July 26 2016 02:51 PM

A new Mingei exhibition features over 50 years worth of sculpture, ceramics and woodwork

Erik Gronborg
Photo by Seth Combs

Erik Gronborg has been ahead of his time in many ways over the years. Visiting him at his immaculate home in Solana Beach, one could easily see him as an understated and underrated purveyor of the craft and DIY art movement that all the hipsters love these days, but really, he's so much more.

Nowhere is this more evident than in the back yard where it becomes quickly apparent that of all the hats Gronborg wears, he was way ahead of the game when it comes to landscape and horticulture design. Decades-old cacti intermingle with mature succulents that are now large and producing pristine flowers. A majestic tree hangs over the backside of the house that Gronborg says he planted as a seed. He designed it this way not because the Danish-born artist had any premonition about drought-tolerant landscapes. He says he just liked cacti because they looked "exotic" to him.

"We moved here in 1976 and haven't stopped gardening since" says Gronborg, pointing out the rocks and original sculptures he's placed in the garden throughout the years. "We just started it and kept chipping away at it."

In many ways, Gronborg's award-winning garden is what he calls "an extension of the art." For over half a century, he's been quietly working as a sculptor, ceramicist and woodworker. Much of his work, while often instinctive and improvised, takes an extraordinary amount of patience and precision to construct. In his living room are masterful, avocado wood chairs and a coffee table that looks as if it belongs in a museum.

The Garden of Erik Gronborg
Photo courtesy of Darren Bradley

And it soon will be. The living room will be recreated just as it is in Gronborg's house, for The Erik Gronborg Experience, a years-in-the-making exhibition opening Aug. 6 at the Mingei International Museum in Balboa Park. The exhibition, which was curated by Dave Hampton, will present Gronborg's work in what Hampton calls "geographical phases" or, rather, in his different creative periods in the cities he lived in during the past 50 years.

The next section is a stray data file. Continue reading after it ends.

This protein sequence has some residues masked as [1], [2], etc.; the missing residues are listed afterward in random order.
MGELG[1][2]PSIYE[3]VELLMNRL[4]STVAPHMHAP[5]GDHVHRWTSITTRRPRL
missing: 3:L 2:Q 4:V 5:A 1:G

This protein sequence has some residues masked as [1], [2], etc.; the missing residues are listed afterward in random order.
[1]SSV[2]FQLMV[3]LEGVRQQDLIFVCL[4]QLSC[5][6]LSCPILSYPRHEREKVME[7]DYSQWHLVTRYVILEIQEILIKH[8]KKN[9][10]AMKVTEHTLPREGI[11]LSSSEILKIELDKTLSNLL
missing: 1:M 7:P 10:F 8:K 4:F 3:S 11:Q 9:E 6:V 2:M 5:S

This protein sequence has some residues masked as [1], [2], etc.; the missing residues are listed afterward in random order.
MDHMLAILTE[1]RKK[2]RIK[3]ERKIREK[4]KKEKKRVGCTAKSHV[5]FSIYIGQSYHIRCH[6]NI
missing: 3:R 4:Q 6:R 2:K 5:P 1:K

"I wanted to see if we could come up with an installation that wouldn't just be one object after another, but to break it up in different ways," Gronborg says.

The show's first "phase" begins when Gronborg moved to Oakland in 1960 to begin attending UC Berkeley. He had no formal arts training, but eventually got both his bachelor's and master's degree in sculpture. His work in this period was mainly centered on metal casting and woodwork. In 1965, he accepted a teaching position at Reed College. Gronborg describes his time in Portland from 1965 to 1969 as "very productive," not only because he met his painter wife Irina, but also because his work evolved more into ceramics. He began to use multiple materials for one piece, often combining clay, metal and wood. It was also in this four-year period that Gronborg established himself internationally and landed shows in Portland and Paris. This second phase culminated in a one-man-show at the Museum of Contemporary Crafts in New York.

After Portland, Irina and Erik moved to Las Vegas (the third phase) for four years. Gronborg chuckles and describes Vegas as "a different world." He says his work around this time became more vibrant and subtle. He says it was there that he came to love the desert. When a job at San Diego State University opened up for a ceramics instructor in 1973, he jumped at the opportunity. In 1975, he got a job at MiraCosta College in Oceanside and worked there until he retired in 2001.

Hampton didn't have to go too far to collect the works in The Erik Gronborg Experience, as many of the pieces were ones that Gronborg had created for his own home. There have been many shows over the years featuring Gronborg's work, but Hampton says Gronborg is mainly known internationally as a ceramicist and wanted to present an experience (hence the name) that painted a larger picture of the artist.

The House of Erik Gronborg
Photo courtesy of Darren Bradley

"Within all these periods, Erik made considerable innovations within a very compressed space of time," says Hampton, who also decided to include some of Gronborg's writings within the exhibition. "This is meant to be a very holistic, whole view of a person. Most people know him as a ceramic artist, but some of his other works have never been shown. Ceramics are part of his story, but they're not the whole story."

Gronborg seems to be the most fond of this fourth phase in San Diego. Just as in his youth in Copenhagen where he whittled any piece of wood he could get his hands on, he says this fourth and final phase represents his sense of home. Creating art to make domesticity more brilliant and spirited.

"We love living with our own art," says Gronborg, who also makes a point to show off Irina's paintings. "A lot of the furniture, especially the works created when we first moved here, were created out of necessity. We needed furniture so I just thought I'd make it."

He pauses before adding, "I can't imagine being anything other than an artist. I'm happy just to be able to make it."


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